Lee Bartholomew is not your typical, everyday woman. She shies away from the general public and has anxiety if she is away too long from her home, which is actually a house owned by her parents who now reside in France. Lee likes living in London, and fortunately her job permits her to indulge her hermit-like tendencies. She is a ghostwriter of autobiographies; her agent finds work for her among celebrities and other notables.
Lee does have human contact outside of her agent, though even has a boyfriend. Tommy and Lee have been dating for awhile now, but Lee seems to be pulling away from the relationship – or at least putting a bit of distance between herself and Tommy. Fortunately, Tommy is the patient sort and seems to be willing to wait until Lee comes around and agrees to a deeper commitment.
All of that provides a backdrop to the grisly murders occurring in Lee’s Notting Hill neighborhood. When a fire breaks out at the home of Lee’s neighbor, a famous children’s performer named Astrid McKenzie, Astrid is left dead, the victim of arson. Although Lee was not close to Astrid, she is understandably shaken by these events. The case is under investigation, and everyone hopes that the culprit will be found soon.
Meanwhile, Lee receives an assignment to ghostwrite the autobiography of soap star Selma Walker. Selma’s husband, Buzz, is also her manager, and before Lee realizes the two are married, Lee entangles herself in an affair with this captivating yet dangerous man. Lee realizes that she is being unfaithful to Tommy but does not stop the affair, even when she learns that Buzz is married to Selma. She begins leading a double life, meeting with Selma regularly regarding the book and sleeping with her husband at the same time.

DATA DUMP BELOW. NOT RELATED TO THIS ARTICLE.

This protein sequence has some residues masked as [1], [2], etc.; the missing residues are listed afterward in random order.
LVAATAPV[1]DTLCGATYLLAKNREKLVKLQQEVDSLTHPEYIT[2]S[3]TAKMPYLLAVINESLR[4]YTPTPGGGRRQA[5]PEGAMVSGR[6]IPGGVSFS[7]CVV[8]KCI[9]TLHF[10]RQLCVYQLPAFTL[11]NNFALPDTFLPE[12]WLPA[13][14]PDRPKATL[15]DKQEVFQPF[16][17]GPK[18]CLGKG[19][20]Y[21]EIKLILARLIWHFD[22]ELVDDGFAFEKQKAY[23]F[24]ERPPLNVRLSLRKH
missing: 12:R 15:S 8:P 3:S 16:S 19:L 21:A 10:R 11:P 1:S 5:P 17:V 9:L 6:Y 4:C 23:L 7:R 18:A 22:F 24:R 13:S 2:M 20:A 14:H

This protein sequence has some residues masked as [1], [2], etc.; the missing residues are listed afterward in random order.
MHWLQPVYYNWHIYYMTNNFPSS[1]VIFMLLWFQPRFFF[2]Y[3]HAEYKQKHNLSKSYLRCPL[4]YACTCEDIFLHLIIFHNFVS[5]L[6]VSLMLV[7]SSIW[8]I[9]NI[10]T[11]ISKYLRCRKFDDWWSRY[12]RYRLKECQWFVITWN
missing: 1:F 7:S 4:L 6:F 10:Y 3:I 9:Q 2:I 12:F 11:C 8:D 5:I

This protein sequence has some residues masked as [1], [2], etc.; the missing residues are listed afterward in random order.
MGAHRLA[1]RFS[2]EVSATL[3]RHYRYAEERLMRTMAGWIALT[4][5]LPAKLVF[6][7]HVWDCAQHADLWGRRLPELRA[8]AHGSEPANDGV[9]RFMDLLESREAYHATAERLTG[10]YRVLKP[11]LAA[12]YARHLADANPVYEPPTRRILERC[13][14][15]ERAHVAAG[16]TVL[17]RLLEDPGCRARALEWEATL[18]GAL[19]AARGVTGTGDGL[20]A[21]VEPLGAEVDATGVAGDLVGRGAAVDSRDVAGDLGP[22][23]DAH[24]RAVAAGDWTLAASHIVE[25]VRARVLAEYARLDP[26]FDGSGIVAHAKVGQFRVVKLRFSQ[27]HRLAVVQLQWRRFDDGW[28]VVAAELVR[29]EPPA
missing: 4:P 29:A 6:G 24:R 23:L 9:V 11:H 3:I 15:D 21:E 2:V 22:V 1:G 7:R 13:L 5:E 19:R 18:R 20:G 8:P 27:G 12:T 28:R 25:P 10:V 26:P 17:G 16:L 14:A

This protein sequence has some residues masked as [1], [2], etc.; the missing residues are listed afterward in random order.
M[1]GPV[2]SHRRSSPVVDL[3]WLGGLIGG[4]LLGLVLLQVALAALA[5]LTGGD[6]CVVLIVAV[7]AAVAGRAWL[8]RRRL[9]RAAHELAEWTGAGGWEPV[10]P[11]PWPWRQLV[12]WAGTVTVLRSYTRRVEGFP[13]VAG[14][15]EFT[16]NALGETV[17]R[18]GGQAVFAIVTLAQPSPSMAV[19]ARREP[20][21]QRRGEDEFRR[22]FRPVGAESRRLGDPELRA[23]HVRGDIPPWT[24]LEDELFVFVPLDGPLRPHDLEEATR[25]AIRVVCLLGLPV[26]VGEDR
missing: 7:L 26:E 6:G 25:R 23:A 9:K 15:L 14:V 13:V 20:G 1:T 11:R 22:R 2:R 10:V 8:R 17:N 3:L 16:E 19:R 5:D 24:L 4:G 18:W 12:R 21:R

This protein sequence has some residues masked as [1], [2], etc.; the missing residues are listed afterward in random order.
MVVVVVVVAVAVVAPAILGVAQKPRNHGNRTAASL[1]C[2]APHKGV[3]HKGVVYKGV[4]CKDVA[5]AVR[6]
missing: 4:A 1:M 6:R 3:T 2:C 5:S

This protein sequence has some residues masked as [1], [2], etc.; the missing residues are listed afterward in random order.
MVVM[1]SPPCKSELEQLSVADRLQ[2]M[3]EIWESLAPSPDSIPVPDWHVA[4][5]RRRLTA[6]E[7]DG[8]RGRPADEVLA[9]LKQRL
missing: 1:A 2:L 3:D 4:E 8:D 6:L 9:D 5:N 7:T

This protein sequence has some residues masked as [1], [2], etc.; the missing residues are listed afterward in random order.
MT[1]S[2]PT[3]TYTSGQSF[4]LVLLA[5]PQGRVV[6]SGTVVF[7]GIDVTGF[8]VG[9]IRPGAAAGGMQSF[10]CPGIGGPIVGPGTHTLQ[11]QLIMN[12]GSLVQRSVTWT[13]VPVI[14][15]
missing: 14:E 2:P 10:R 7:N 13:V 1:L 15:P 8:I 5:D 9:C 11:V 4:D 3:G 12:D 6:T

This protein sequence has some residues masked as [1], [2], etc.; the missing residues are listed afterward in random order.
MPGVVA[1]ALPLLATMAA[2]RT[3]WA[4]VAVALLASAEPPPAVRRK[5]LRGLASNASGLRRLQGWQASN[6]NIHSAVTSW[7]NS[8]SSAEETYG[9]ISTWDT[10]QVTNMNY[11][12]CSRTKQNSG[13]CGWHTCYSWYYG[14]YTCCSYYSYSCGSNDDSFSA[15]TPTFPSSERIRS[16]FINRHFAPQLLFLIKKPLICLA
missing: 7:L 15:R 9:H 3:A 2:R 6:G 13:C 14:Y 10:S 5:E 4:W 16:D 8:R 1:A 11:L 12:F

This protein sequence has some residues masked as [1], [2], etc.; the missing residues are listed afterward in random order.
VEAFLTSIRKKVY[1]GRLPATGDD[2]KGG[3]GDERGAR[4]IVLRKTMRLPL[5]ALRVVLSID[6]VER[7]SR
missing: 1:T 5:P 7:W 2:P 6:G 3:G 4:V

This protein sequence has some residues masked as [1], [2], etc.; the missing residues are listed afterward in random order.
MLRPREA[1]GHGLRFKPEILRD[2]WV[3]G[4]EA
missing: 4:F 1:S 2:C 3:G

Lee’s life is further complicated when she takes on a new tenant in the small cottage behind her house and the tenant’s boyfriend is killed in a fire similar to the one that killed Astrid. Lee cannot return to her preferred life of solitude until a lot of things are settled. The murders need to be solved, she has to deal with some explosive confidences that Selma has entrusted her with for the book, and she must deal with Tommy and a pending marriage proposal.
How to Seduce a Ghost wins with several interesting characters, especially Lee. At times I liked Lee, but disliked her at other times, such as when she was sleeping with Selma’s husband, Buzz. Still, her actions make her a complex and unique character. Action moves the plot constantly forward and changing, but not to the point where it gets confusing. This enjoyable, intricate plot will appeal to fans of mystery and contemporary fiction.